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You're awesome!!!!

I'll check my phosphate levels in both my tank and my distilled water and try to remove the algae.

Are my crews enought to do the job after? I got 2 red hermits, 4 blue leg hermits and 4 astrea snails.
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Old 11-29-2003, 03:30 PM   #6
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Quote:
Originally Posted by funzy021
Are my crews enought to do the job after? I got 2 red hermits, 4 blue leg hermits and 4 astrea snails.
How big is the tank and age of the set up?

General rule of thumb is 1 "critter" for every 1-1˝ gal of tank. For newer tank it is best to start with less (<˝) and add more if needed. Also try getting a better mix of snails as well. Each will do a better job in a given area of the tank. I am not a big fan of true Astrea snails. They cannot right themselves and are easy prey for hermits and more aggressive fish types.

Nassarius great for detritus and the sand bed.
Nerite especially good at film algaes..
Cerith cleans both the glass and the sand bed..
Margarita another excellent algae eater...
(the links above are purely for identification only, not an e-tailer recommendation)

Hermits are still the best for most macro algaes and as I said, zebra's have proven the best (to me) if available to you. If not, try getting red scarlet hermits (Paguristes cadenati), the ones with the yellow eye stalks.

Cheers
Steve
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Old 11-29-2003, 04:09 PM   #7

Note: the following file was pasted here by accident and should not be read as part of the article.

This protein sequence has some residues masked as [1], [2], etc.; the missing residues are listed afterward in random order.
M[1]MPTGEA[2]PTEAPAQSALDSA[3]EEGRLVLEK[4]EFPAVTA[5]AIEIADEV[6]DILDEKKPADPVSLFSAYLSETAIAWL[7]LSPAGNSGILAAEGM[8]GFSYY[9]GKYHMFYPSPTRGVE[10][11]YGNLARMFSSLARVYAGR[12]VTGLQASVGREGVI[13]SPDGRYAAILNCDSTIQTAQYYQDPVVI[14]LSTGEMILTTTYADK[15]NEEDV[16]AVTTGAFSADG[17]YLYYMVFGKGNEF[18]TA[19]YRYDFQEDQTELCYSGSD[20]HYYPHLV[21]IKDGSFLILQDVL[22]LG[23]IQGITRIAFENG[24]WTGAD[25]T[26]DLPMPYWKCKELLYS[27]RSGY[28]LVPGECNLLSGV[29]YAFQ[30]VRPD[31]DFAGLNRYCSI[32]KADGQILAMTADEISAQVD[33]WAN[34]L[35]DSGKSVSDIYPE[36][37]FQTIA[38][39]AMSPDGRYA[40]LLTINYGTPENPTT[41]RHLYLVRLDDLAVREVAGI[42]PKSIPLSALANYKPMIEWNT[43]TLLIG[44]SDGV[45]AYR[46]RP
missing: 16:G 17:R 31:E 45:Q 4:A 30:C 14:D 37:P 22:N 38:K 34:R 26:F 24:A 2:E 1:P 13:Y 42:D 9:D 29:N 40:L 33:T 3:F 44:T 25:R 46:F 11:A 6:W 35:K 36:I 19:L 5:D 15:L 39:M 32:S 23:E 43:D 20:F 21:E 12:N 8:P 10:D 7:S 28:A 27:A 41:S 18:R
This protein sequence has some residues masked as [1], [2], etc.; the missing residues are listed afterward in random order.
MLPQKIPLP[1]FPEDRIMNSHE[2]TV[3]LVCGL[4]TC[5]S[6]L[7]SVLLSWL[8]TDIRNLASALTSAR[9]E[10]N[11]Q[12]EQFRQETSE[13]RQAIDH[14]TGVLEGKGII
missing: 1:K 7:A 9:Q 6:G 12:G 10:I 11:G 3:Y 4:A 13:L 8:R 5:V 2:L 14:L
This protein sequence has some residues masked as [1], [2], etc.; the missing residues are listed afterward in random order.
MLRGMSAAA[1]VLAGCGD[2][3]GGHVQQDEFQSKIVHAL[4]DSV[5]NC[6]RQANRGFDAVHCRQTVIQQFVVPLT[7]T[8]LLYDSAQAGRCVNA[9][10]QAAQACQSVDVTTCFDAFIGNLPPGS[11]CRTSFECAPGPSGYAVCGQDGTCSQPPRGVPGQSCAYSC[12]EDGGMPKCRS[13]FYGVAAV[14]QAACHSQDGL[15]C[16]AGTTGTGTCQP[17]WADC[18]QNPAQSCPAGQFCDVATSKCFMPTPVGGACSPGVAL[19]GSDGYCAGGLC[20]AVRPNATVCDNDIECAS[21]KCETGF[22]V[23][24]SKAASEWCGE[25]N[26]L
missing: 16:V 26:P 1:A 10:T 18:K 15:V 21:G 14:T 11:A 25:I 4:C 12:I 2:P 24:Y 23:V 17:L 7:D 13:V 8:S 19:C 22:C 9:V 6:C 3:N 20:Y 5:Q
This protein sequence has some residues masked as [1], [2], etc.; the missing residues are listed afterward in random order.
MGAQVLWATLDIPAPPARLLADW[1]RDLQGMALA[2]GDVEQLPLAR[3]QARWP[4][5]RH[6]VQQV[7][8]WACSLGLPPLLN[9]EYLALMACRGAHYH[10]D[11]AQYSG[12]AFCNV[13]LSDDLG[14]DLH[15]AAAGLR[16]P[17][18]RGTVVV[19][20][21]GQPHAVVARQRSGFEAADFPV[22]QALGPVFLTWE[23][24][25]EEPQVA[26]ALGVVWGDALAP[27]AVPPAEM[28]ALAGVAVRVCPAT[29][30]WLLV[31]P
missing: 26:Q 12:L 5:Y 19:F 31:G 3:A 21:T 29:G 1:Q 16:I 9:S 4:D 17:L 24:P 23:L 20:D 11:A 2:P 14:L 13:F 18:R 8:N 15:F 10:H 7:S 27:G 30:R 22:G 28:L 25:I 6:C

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I have a 20g tank running for 4 weeks now.

Is it possible that the hair algae was already on the rock when I purchased it and it's not a problem with my water? Like I said, there is only one rock that have this type of algae
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Old 11-29-2003, 04:20 PM   #8
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I have a 20g tank running for 4 weeks now.
At 4 weeks the tank has just finished cycling (?) and you should not be adding animals too quickly. I would start with about 5-10 more mixed animals as the tank progresses and see how that goes.

Quote:
Is it possible that the hair algae was already on the rock when I purchased it and it's not a problem with my water? Like I said, there is only one rock that have this type of algae
More than possible it came in with the rock and may not spread beyond that providing the water specs check out. You will still need to take steps to eliminate it though. Once established it can linger for a time but if manually removed and the critters are there it should be easily eliminated.

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Steve
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Old 11-29-2003, 05:18 PM   #9
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ok. thanks for all the advices.

I'll follow what you suggested and let you know what will happen.

Thanks a lot!!